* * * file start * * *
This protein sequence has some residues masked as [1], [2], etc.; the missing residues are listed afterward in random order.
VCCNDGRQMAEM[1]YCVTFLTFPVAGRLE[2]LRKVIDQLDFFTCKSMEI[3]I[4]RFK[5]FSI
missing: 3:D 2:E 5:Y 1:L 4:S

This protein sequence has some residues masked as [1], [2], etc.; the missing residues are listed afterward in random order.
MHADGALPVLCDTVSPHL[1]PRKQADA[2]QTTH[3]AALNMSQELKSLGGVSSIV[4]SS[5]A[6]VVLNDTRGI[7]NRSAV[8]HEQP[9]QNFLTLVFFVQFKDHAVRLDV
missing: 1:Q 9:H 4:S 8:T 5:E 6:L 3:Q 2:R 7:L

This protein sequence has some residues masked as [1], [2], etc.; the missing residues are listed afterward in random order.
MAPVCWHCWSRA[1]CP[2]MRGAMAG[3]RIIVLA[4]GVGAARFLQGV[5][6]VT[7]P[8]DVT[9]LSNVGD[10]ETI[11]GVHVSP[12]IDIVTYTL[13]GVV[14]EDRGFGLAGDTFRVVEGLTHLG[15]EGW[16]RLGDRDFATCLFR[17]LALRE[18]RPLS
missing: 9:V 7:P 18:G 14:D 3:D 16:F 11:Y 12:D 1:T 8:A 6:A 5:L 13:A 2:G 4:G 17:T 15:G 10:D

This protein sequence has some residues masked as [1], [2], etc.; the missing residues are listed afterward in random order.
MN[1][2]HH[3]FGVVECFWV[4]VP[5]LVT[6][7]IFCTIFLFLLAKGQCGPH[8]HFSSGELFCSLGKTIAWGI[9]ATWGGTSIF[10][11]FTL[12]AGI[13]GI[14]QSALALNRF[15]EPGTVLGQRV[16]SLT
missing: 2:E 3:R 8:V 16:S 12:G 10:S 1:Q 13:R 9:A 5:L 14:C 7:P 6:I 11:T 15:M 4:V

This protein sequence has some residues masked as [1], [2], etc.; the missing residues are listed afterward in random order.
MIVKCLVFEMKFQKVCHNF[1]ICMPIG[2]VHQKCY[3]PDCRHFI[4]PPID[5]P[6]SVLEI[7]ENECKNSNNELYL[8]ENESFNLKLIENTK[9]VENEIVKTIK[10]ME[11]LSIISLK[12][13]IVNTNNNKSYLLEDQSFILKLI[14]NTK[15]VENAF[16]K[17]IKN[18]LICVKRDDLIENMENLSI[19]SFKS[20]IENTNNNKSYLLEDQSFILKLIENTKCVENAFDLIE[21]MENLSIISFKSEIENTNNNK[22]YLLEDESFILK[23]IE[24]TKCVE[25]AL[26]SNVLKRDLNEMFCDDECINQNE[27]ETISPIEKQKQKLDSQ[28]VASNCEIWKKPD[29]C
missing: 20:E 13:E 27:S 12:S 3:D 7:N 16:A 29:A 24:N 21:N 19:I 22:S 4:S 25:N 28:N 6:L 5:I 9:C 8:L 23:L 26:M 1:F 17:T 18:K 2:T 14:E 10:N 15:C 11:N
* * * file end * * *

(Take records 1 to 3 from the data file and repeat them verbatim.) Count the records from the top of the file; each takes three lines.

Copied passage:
This protein sequence has some residues masked as [1], [2], etc.; the missing residues are listed afterward in random order.
VCCNDGRQMAEM[1]YCVTFLTFPVAGRLE[2]LRKVIDQLDFFTCKSMEI[3]I[4]RFK[5]FSI
missing: 3:D 2:E 5:Y 1:L 4:S

This protein sequence has some residues masked as [1], [2], etc.; the missing residues are listed afterward in random order.
MHADGALPVLCDTVSPHL[1]PRKQADA[2]QTTH[3]AALNMSQELKSLGGVSSIV[4]SS[5]A[6]VVLNDTRGI[7]NRSAV[8]HEQP[9]QNFLTLVFFVQFKDHAVRLDV
missing: 1:Q 9:H 4:S 8:T 5:E 6:L 3:Q 2:R 7:L

This protein sequence has some residues masked as [1], [2], etc.; the missing residues are listed afterward in random order.
MAPVCWHCWSRA[1]CP[2]MRGAMAG[3]RIIVLA[4]GVGAARFLQGV[5][6]VT[7]P[8]DVT[9]LSNVGD[10]ETI[11]GVHVSP[12]IDIVTYTL[13]GVV[14]EDRGFGLAGDTFRVVEGLTHLG[15]EGW[16]RLGDRDFATCLFR[17]LALRE[18]RPLS
missing: 9:V 7:P 18:G 14:D 3:D 16:F 11:Y 12:D 1:T 8:A 6:A 5:L 13:A 2:G 4:G 17:T 15:G 10:D